There aren’t many places in the U.S. where people are unfazed, even titillated by the possibility of living next door to monster rats, but apparently Manhattan is one of them. Yesterday the Douglas Elliman Real Estate Report revealed that apartment sales in Manhattan have reached a level not seen since before the start of the Great Recession. The report states that sales were up 18.8 percent in the second quarter of 2013 over last year’s second-quarter numbers, with over 4,000 new contracts signed between April and June.
The logical next question is, who is buying what kind of homes? The short answer is exactly what you might expect: the wealthy seizing on the luxury home sector, which now dominates the market in New York’s richest borough. But before anybody gets too smug, the fact is that, both Queens’s and Brooklyn’s markets are increasingly luxe too.
Median sale prices for homes in Brooklyn in the second quarter of 2013 were a monstrous $515,000, just shy of the all-time record of $540,000 back in late 2007. Analysis in the report suggests that the biggest factor influencing the price bump is the increasing scarcity of places to live across the borough.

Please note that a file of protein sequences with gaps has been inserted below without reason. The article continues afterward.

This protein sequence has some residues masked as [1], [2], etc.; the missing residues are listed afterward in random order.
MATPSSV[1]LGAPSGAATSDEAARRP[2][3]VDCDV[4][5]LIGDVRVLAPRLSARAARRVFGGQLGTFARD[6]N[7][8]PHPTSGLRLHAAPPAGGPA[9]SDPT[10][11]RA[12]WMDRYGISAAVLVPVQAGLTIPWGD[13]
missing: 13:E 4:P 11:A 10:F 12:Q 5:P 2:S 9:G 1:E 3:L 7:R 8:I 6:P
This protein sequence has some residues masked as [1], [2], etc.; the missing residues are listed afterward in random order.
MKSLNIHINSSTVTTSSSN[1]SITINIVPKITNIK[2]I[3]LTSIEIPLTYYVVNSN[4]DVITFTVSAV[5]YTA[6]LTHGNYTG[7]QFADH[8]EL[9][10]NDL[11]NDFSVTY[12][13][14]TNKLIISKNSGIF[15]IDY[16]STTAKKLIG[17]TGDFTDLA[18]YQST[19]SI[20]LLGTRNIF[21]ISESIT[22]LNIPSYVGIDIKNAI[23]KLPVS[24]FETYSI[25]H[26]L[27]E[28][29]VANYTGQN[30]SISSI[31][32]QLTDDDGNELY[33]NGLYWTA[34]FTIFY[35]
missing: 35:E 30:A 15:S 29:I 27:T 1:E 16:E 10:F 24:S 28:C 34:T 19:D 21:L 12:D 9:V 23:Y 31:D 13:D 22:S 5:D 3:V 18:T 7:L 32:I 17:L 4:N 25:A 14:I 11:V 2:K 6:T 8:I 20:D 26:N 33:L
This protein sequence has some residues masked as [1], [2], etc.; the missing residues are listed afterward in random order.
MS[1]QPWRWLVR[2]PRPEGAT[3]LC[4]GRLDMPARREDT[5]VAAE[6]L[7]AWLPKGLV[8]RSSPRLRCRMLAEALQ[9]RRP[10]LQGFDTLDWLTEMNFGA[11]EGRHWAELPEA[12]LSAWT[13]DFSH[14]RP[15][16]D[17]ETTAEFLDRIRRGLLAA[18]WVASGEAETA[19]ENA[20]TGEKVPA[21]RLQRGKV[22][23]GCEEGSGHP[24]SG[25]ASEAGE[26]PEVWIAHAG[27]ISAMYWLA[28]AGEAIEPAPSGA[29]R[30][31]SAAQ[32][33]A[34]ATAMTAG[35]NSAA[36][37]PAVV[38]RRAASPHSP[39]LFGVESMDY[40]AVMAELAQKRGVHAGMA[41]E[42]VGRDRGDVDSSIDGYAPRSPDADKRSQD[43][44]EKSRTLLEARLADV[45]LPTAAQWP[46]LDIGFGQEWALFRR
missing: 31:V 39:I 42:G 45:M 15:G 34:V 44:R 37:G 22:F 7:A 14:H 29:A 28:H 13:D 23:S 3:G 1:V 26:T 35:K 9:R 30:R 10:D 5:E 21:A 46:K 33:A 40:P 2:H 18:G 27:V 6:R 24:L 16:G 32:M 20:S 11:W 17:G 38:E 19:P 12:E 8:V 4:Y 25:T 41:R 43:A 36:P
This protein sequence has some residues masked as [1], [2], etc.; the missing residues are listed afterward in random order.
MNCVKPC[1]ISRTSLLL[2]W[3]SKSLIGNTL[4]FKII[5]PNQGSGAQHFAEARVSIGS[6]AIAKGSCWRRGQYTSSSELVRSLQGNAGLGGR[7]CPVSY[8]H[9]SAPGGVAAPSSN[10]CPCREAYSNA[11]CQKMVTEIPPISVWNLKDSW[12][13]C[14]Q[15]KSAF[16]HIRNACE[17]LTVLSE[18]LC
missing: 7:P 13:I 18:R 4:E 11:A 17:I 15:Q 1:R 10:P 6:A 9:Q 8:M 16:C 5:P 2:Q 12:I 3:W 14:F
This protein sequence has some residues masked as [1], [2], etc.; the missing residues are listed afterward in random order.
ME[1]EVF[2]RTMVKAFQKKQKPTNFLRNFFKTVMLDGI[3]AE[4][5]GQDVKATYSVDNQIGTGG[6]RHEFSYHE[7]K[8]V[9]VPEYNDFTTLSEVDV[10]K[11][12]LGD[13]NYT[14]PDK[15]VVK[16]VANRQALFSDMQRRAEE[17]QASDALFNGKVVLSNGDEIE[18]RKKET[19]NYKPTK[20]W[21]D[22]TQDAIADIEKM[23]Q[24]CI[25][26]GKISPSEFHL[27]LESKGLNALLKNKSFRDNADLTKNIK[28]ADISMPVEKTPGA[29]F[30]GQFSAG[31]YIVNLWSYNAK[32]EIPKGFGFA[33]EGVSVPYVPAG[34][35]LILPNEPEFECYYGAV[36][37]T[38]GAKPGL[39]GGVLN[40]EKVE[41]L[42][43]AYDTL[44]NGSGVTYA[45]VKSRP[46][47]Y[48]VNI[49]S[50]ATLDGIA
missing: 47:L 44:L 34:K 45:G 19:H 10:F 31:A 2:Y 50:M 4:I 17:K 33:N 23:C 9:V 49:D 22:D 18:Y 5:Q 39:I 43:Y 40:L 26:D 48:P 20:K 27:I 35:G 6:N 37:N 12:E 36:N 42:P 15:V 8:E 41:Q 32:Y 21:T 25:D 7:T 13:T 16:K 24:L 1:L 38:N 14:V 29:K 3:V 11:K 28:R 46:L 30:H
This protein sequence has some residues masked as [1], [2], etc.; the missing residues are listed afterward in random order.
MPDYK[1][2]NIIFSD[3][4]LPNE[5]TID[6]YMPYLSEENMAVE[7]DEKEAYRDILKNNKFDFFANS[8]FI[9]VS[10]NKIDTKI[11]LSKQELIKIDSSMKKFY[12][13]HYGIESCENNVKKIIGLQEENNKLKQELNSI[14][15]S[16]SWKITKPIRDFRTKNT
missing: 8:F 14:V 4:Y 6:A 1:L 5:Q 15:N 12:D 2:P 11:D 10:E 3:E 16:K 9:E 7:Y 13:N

An alarming reality is that though housing is scarcer in some Brooklyn neighborhoods than in some parts of Manhattan, there is plenty of undeveloped land in some of sections of the borough. Borough President Marty Markowitz is on the record as opposing rezoning parts of North Brooklyn from industrial to residential, despite heavy industry’s exodus from Bushwick and Williamsburg decades ago.
Even if new development comes to Brooklyn to ease the scarcity problem, it might actually make the problem worse: According to the report, the bloat is linked to the development of luxury apartments outpacing the growth in housing supply at the low end of the price spectrum, and that’s only expected to continue as real estate agents keep concocting bonkers cash grabs like dreaming up the new neighborhood “Parkwanus.”
This article from the Village Voice Archive was posted on July 2, 2013